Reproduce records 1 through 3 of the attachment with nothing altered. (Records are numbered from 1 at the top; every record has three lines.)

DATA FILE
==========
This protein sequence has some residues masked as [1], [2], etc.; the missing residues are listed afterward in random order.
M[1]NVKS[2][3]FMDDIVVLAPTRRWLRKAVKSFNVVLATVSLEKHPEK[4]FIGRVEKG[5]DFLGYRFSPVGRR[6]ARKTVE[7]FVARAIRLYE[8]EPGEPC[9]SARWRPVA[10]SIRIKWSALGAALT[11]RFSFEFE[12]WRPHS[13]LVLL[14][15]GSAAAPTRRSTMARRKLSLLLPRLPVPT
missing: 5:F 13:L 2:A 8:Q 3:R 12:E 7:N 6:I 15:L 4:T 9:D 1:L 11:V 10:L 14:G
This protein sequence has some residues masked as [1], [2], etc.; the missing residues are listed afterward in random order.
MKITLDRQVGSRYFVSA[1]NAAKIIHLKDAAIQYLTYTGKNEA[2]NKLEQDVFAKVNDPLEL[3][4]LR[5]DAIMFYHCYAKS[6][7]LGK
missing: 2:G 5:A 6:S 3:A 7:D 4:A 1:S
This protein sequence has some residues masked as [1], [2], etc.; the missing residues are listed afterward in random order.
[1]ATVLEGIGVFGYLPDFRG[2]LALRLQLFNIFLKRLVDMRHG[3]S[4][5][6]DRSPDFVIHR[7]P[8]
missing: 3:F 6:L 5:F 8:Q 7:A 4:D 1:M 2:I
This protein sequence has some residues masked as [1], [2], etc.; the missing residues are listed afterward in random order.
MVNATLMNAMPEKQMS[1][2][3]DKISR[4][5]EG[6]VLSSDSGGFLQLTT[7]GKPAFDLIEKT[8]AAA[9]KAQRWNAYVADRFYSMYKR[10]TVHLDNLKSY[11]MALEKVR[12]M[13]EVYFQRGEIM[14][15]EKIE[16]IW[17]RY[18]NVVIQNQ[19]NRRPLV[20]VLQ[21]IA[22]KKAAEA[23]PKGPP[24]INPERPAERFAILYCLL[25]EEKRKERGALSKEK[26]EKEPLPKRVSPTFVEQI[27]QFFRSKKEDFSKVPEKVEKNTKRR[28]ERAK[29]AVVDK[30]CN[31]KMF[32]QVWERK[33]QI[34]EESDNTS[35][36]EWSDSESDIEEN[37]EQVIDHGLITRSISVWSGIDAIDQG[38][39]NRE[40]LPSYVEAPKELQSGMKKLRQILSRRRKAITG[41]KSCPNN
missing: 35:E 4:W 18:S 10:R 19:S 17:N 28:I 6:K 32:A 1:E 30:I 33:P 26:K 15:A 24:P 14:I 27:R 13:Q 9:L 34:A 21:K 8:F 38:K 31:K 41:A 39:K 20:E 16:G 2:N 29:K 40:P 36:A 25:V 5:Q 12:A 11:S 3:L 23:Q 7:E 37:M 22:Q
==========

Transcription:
This protein sequence has some residues masked as [1], [2], etc.; the missing residues are listed afterward in random order.
M[1]NVKS[2][3]FMDDIVVLAPTRRWLRKAVKSFNVVLATVSLEKHPEK[4]FIGRVEKG[5]DFLGYRFSPVGRR[6]ARKTVE[7]FVARAIRLYE[8]EPGEPC[9]SARWRPVA[10]SIRIKWSALGAALT[11]RFSFEFE[12]WRPHS[13]LVLL[14][15]GSAAAPTRRSTMARRKLSLLLPRLPVPT
missing: 5:F 13:L 2:A 8:Q 3:R 12:E 7:N 6:I 15:L 4:T 9:D 1:L 11:V 10:L 14:G
This protein sequence has some residues masked as [1], [2], etc.; the missing residues are listed afterward in random order.
MKITLDRQVGSRYFVSA[1]NAAKIIHLKDAAIQYLTYTGKNEA[2]NKLEQDVFAKVNDPLEL[3][4]LR[5]DAIMFYHCYAKS[6][7]LGK
missing: 2:G 5:A 6:S 3:A 7:D 4:A 1:S
This protein sequence has some residues masked as [1], [2], etc.; the missing residues are listed afterward in random order.
[1]ATVLEGIGVFGYLPDFRG[2]LALRLQLFNIFLKRLVDMRHG[3]S[4][5][6]DRSPDFVIHR[7]P[8]
missing: 3:F 6:L 5:F 8:Q 7:A 4:D 1:M 2:I